Nor is it only in business that we need to imitate Naomi's frankness with her daughters-in-law. We ought to act on the same principle, also, in the church. If a congregation eagerly desires a certain man for a pastor, the members should set everything fairly before him, and he should be equally open and above-board with them. He ought not to impose on them with a few showy sermons, which he has elaborated for the captivating of the multitude, and they ought not to cover up everything that is difficult or disagreeable among them. Thus neither will be disappointed in the other. And, in general, if we see a friend bent upon a course of any sort under an entire misapprehension of what the consequence shall be, we ought, in justice to ourselves and in faithfulness to him, to put before him with all delicateness, yet with absolute truthfulness, that which he will have to face. Then if he will he will, but we, at least, have endeavored to secure that he should know what he is doing.
In this connection who can forget the absolute honesty of the Lord Jesus Christ in His invitations to men to become His disciples? He promised them rest, indeed, but it was rest to their souls, and He never kept out of view the difficulties which they would have to encounter if they sought to act on His principles. Here are the terms of discipleship as laid down by Himself: "If any man be willing to come after Me, let him renounce self and take up his cross daily and follow Me ;" and, as you remember, he exhorted some who were more sentimental than serious to sit down and count the cost, lest, having put their hands to the plough, they should look back and so prove unworthy of Him. Now, that procedure of our Lord is valuable not only as teaching inquirers what they must expect if they become His disciples, but also as an example to us all to deal with absolute honesty and frankness with all with whom we have any negotiations, and sure I am that if we all did so there would be fewer criminations and recriminations between those who ought to dwell in harmony and love. It cost Naomi a good deal to say what she did to her daughters-in-law, but it would have cost her more if she had allowed Orpah to go forward blindfold to Bethlehem, for when the eye-opening came there would have been a painful rupture, followed, perhaps, by constant embitterment.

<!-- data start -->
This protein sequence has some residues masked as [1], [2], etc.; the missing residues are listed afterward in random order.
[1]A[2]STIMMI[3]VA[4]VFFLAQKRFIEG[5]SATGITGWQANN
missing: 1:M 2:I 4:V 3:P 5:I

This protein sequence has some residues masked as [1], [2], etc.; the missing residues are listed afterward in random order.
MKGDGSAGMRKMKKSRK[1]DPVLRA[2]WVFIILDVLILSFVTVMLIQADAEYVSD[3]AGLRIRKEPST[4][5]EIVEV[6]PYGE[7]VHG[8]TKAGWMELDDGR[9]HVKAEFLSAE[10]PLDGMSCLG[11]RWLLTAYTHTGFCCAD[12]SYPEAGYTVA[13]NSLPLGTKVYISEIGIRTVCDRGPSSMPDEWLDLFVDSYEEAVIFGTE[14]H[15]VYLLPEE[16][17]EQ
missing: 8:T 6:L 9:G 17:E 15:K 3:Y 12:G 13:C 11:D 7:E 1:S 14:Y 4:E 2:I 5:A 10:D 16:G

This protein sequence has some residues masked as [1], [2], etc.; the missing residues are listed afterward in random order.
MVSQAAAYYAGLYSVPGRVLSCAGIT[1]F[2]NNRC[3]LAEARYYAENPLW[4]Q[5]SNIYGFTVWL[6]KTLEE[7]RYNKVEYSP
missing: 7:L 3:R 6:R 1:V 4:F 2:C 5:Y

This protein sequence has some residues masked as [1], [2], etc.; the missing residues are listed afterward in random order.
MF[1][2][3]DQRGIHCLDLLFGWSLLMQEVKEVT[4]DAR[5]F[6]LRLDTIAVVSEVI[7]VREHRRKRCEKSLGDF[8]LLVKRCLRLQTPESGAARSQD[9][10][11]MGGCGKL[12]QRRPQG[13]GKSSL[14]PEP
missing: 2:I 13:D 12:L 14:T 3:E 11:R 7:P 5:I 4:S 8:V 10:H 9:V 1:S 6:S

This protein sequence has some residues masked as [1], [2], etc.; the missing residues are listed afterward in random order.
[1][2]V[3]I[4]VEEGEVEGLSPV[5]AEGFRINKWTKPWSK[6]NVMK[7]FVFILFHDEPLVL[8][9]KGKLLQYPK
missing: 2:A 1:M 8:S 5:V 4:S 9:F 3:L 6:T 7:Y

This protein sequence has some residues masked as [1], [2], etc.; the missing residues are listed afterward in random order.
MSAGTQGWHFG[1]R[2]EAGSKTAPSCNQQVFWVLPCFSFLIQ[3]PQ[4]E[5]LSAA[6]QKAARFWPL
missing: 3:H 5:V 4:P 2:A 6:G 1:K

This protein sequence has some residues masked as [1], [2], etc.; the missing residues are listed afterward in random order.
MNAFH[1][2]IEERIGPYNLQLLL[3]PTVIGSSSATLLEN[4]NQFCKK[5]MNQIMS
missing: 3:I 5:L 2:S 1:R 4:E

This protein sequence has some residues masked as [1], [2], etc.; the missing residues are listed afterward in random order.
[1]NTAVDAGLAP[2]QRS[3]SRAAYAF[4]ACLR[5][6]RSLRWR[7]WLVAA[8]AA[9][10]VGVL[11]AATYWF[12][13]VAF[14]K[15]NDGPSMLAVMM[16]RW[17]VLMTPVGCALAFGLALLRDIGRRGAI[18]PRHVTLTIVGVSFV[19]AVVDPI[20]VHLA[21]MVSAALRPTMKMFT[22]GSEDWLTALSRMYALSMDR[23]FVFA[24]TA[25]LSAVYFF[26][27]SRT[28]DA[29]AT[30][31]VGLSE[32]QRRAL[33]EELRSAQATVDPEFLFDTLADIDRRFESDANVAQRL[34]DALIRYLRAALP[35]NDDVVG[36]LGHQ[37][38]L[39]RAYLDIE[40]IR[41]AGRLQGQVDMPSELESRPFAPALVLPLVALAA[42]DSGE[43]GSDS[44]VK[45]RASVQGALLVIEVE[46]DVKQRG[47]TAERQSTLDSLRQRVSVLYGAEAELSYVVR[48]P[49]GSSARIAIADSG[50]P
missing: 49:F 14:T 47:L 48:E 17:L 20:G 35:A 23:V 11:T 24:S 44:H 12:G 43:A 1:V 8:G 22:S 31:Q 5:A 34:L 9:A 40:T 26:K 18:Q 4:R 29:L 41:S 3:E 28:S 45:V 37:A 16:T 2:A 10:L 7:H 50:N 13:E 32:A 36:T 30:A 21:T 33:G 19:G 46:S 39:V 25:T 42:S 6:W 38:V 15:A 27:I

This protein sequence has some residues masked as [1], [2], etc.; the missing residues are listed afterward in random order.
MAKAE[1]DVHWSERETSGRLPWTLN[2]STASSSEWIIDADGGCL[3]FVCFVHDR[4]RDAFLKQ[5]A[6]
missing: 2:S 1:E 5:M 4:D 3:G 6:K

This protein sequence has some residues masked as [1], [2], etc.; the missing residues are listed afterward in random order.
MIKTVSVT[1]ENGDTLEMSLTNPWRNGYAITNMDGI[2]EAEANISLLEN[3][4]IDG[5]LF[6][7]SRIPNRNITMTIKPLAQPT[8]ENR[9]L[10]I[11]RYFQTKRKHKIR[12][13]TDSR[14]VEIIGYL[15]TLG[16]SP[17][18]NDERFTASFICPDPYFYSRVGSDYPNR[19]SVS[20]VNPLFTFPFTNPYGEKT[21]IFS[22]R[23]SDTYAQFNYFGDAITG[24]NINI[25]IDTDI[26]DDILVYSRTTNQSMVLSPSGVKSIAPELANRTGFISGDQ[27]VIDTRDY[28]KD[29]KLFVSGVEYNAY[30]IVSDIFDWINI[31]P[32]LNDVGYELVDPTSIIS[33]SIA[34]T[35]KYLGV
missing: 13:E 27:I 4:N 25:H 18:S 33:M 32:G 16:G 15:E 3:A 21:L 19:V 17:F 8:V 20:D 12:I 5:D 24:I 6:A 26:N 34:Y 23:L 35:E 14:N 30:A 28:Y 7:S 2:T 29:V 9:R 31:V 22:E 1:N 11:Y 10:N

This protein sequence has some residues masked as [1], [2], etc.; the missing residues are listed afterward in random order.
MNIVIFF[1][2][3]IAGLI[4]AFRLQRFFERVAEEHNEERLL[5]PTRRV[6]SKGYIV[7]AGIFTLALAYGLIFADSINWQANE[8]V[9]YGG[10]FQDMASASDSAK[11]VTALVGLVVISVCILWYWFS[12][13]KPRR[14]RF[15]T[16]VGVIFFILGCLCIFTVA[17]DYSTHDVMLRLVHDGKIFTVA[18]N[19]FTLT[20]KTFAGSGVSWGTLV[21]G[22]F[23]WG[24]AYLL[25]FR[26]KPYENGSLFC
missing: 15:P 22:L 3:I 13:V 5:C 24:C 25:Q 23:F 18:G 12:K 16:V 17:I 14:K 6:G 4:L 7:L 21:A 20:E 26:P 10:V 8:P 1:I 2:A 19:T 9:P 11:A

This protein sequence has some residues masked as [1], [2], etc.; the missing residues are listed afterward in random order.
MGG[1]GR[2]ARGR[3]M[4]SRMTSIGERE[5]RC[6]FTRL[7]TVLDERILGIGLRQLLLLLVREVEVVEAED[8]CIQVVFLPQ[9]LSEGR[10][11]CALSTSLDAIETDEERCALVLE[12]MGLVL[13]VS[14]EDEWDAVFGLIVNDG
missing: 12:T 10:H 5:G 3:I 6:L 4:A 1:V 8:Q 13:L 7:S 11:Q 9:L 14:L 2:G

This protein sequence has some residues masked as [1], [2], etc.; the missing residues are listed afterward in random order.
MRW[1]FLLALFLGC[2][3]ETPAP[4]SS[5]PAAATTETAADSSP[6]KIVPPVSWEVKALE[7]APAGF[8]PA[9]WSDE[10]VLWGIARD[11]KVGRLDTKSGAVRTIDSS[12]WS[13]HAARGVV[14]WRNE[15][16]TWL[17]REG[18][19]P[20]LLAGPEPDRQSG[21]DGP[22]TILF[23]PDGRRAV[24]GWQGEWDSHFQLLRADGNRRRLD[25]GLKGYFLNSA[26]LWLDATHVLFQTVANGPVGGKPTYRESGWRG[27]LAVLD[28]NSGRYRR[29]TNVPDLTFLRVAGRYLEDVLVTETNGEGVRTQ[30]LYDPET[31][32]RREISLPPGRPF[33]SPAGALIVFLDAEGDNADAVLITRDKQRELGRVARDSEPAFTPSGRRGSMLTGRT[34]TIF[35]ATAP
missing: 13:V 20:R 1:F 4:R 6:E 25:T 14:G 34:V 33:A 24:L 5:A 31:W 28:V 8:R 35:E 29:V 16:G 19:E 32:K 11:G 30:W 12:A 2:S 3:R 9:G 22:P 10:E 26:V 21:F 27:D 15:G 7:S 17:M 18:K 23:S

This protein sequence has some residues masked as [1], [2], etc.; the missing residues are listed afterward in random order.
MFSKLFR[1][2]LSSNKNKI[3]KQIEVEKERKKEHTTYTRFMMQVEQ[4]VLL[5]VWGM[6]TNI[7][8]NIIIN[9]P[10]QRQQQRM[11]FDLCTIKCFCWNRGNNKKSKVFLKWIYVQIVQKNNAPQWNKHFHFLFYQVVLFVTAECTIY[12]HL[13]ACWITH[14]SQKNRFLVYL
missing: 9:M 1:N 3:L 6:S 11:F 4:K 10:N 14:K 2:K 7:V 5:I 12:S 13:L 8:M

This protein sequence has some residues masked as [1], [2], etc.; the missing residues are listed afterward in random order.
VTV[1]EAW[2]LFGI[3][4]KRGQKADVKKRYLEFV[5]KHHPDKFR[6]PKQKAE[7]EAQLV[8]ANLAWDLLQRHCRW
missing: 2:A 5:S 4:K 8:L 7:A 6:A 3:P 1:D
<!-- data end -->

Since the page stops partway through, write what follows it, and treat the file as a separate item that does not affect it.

But a third lesson from this narrative is the value of decision. Look at these words: "When she saw that she was steadfastly minded to go with her, she left off speaking unto her." Ruth's firmness put a stop to Naomi's entreaties. And it is the same always. When Paul would go up to Jerusalem, despite the tears of his friends, they ceased their importunity and said, "The will of the Lord be done." And if a man is seen to be decided in his stand for Christ, antagonists will give over assailing him. There is nothing in the use of which men are more discriminating than entreaty, argument, or influence. So long as the object of their solicitude is wavering they will bring all their batteries to bear upon him, for there is still the hope that he will yield. But when he comes openly and determinedly out for Christ they will waste no more ammunition on him. They leave him thenceforth alone, and attack some one else. Thus decision, while it may require an effort to make it, is, after it is made, a safeguard against assault. The attack is reserved for those who are yet undecided, but the decision silences all further importunity. So long as a vessel has no flag at her mast-head, the sea-robber may think it safe to attack her; but let her hoist the flag of this nation, and that will make the assailant pause. In like manner, the hoisting over us of the banner of the Cross, being a symbol of decision, is also an assurance of protection. Up with it then, my hearer, and keep it up; for while it shows that you have decided to be His, it places you also under His divine protection, and there you are secure. Take your stand--manfully, prayerfully, and determinedly; and when others see that you have done so they will let you alone.